Posts Tagged 'Texas'

Deep in the Heart of Texas

Saturday is the 177th anniversary of the signing of the Texas Declaration of Independence on March 2, 1836. Celebrate Texas Independence Day this year by viewing newly installed works by Texas artists in the American Art Galleries on Level 4 or visiting the new exhibition Loren Mozley: Structural Integrity.

Otis Dozier, Cotton Boll, 1936, oil on Masonite, Dallas Museum of Art, gift of Eleanor and C. Thomas May, Jr.

Otis Dozier, Cotton Boll, 1936, oil on Masonite, Dallas Museum of Art, gift of Eleanor and C. Thomas May, Jr.

Alexandre Hogue, Drouth Stricken Area, 1934, oil on canvas, Dallas Museum of Art, Dallas Art Association Purchase

Alexandre Hogue, Drouth Stricken Area, 1934, oil on canvas, Dallas Museum of Art, Dallas Art Association Purchase

Florence E. McClung, Squaw Creek Valley, 1937, oil on canvas, Dallas Museum of Art, gift of Florence E. McClung

Florence E. McClung, Squaw Creek Valley, 1937, oil on canvas, Dallas Museum of Art, gift of Florence E. McClung

Charles T. Bowling, Mason County Landscape, 1938, egg tempera on composition board, Dallas Museum of Art, gift of Eleanor and C. Thomas May, Jr.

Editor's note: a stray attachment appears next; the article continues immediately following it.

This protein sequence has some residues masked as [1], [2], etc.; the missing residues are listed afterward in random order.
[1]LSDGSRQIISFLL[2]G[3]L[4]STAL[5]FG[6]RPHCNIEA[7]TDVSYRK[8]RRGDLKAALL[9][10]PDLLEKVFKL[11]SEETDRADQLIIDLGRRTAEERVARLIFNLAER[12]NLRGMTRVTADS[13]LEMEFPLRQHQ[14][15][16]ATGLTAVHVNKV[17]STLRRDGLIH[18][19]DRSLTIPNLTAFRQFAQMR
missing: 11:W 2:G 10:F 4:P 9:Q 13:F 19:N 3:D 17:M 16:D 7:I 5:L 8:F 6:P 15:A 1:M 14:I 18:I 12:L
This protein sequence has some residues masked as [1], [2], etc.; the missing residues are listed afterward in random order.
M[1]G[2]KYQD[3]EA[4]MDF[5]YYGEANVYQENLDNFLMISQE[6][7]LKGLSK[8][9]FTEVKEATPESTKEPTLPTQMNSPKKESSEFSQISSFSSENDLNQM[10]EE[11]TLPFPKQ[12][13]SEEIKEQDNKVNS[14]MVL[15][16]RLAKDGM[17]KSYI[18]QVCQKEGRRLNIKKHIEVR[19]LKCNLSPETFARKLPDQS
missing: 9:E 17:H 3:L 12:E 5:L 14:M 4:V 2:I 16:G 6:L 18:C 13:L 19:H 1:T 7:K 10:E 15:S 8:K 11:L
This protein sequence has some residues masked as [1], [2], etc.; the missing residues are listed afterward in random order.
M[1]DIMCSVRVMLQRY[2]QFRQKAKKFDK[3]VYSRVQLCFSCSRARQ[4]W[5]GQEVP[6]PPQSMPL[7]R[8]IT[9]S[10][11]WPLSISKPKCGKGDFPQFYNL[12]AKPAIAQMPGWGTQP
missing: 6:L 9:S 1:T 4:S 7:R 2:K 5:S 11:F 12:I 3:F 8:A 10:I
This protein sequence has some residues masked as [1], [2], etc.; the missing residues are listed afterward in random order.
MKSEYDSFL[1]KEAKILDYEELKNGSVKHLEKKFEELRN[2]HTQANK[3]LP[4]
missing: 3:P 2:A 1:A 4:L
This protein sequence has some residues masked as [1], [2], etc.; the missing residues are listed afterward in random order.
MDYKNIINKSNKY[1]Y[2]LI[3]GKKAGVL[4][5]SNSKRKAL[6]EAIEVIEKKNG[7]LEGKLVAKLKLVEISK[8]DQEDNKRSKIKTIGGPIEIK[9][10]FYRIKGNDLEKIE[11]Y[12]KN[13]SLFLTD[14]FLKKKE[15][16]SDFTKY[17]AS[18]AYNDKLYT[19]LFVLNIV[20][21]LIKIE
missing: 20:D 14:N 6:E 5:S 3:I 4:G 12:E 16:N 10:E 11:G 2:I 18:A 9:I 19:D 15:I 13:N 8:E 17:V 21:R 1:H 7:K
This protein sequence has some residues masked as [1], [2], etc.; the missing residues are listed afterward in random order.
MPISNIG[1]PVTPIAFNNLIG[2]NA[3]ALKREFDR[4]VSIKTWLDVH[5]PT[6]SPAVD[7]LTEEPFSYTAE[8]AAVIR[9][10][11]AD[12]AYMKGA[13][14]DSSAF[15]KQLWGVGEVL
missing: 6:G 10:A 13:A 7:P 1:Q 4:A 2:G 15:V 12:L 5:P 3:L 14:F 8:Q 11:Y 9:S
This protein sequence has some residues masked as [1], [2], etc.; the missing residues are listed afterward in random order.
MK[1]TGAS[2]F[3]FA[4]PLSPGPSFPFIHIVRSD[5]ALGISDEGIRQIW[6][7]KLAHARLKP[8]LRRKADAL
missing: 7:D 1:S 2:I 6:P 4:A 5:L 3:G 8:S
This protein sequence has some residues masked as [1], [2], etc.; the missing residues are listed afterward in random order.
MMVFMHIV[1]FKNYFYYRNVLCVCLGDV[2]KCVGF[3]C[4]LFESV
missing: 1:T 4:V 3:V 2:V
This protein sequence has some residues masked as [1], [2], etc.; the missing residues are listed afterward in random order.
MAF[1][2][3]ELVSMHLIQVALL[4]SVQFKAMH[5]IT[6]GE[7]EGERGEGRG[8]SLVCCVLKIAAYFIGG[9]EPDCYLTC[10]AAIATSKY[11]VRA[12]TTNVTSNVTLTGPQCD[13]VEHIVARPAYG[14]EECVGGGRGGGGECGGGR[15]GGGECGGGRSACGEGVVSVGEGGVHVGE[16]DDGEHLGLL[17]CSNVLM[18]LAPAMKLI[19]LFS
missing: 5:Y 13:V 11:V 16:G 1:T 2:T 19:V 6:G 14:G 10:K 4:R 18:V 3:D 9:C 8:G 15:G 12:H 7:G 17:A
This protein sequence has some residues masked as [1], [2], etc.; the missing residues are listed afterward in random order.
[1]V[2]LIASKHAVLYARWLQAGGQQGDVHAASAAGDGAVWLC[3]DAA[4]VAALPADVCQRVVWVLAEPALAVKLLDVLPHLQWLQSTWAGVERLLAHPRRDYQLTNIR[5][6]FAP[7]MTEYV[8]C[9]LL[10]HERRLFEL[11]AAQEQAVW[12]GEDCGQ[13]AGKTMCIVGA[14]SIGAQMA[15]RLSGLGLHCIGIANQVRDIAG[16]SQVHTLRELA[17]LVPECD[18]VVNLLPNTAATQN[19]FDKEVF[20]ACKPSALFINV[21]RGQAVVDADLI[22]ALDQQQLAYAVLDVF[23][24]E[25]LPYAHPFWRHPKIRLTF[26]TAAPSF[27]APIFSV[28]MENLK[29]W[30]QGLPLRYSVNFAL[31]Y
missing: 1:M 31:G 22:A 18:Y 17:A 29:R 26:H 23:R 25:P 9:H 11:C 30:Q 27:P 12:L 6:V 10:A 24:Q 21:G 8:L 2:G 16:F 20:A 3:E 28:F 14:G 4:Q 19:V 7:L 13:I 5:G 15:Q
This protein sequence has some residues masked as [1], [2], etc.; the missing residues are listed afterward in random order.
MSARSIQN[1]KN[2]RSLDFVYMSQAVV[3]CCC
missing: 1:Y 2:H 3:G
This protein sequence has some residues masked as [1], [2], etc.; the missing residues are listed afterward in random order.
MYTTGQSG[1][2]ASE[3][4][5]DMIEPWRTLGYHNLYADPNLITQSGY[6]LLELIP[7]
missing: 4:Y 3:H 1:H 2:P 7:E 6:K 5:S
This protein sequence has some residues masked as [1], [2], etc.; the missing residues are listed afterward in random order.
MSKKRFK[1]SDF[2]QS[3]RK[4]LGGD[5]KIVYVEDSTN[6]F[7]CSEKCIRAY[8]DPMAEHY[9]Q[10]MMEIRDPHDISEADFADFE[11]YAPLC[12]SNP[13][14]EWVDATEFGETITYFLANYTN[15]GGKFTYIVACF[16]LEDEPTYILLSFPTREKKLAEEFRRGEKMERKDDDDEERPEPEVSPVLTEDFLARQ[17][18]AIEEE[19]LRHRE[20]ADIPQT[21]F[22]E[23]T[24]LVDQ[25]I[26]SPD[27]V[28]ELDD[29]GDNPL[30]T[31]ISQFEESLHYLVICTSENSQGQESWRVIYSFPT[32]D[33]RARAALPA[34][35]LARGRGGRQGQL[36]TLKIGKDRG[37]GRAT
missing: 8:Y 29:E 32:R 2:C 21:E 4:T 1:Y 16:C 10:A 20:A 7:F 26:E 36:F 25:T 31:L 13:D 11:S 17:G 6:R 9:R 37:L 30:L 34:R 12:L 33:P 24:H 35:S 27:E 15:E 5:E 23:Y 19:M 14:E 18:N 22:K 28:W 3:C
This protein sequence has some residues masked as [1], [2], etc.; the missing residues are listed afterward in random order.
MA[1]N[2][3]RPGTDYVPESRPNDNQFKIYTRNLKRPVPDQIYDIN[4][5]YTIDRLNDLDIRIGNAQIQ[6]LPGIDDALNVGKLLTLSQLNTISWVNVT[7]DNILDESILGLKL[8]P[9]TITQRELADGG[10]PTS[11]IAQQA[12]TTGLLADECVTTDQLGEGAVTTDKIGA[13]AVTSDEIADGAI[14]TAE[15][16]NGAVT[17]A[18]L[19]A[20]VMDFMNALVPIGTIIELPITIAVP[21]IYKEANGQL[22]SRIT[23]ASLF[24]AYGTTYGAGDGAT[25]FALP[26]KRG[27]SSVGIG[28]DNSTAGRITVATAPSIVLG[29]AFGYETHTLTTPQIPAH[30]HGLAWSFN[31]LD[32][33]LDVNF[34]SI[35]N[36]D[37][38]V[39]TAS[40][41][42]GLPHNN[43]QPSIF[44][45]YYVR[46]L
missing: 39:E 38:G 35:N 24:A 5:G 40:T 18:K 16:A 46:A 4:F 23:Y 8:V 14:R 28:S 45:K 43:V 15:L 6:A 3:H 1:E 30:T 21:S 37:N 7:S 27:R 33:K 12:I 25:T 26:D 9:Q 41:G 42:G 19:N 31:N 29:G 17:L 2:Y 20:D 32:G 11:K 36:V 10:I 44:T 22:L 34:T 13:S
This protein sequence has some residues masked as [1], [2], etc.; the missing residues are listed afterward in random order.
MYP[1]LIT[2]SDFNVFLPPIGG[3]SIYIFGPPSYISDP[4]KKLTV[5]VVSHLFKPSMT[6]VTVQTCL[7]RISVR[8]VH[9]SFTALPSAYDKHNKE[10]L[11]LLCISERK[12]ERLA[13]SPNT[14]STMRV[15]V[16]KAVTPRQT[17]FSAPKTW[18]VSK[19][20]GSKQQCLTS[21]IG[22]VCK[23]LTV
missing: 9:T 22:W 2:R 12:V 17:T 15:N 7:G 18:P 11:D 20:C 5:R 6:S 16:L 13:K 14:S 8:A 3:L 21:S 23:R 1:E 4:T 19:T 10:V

Charles T. Bowling, Mason County Landscape, 1938, egg tempera on composition board, Dallas Museum of Art, gift of Eleanor and C. Thomas May, Jr.

Jerry Bywaters, Share Cropper, 1937, oil on Masonite, Dallas Museum of Art, Allied Arts Civic Prize, Eighth Annual Dallas Allied Arts Exhibition, 1937

Jerry Bywaters, Share Cropper, 1937, oil on Masonite, Dallas Museum of Art, Allied Arts Civic Prize, Eighth Annual Dallas Allied Arts Exhibition, 1937

Merritt Mauzey, Neighbors, 1938, oil on masonite, Dallas Museum of Art, Arthur Kramer and Fred Florence Purchase Prize, Ninth Annual Dallas Allied Arts Exhibition, 1938 1938

Merritt Mauzey, Neighbors, 1938, oil on Masonite, Dallas Museum of Art, Arthur Kramer and Fred Florence Purchase Prize, Ninth Annual Dallas Allied Arts Exhibition, 1938 1938

Kimberly Daniell is the Public Relations Manager at the Dallas Museum of Art and Elizabeth Donnelly is the Exhibitions Assistant at the Dallas Museum of Art.

Fourteen Years of TWO x TWO

TWO x TWO for AIDS and Art is an annual contemporary art auction held in the Richard Meier-designed Rachofsky House in Dallas and benefiting two organizations—the Dallas Museum of Art and amfAR, The Foundation for AIDS Research. The event has raised over $34 million in the past thirteen years, enabling the Museum to acquire more than 125  works of art. October 20 marks the fourteenth annual gala and auction, which features Richard Phillips as amfAR’s 2012 Honored Artist. To learn more about the history of TWO x TWO for AIDS and Art, and this year’s events, including the First Look preview party tomorrow evening, visit the TWO x TWO website. Explore past TWO x TWO events below with guests such as Barry Manilow, Alan Cumming, Patti LaBelle, and more.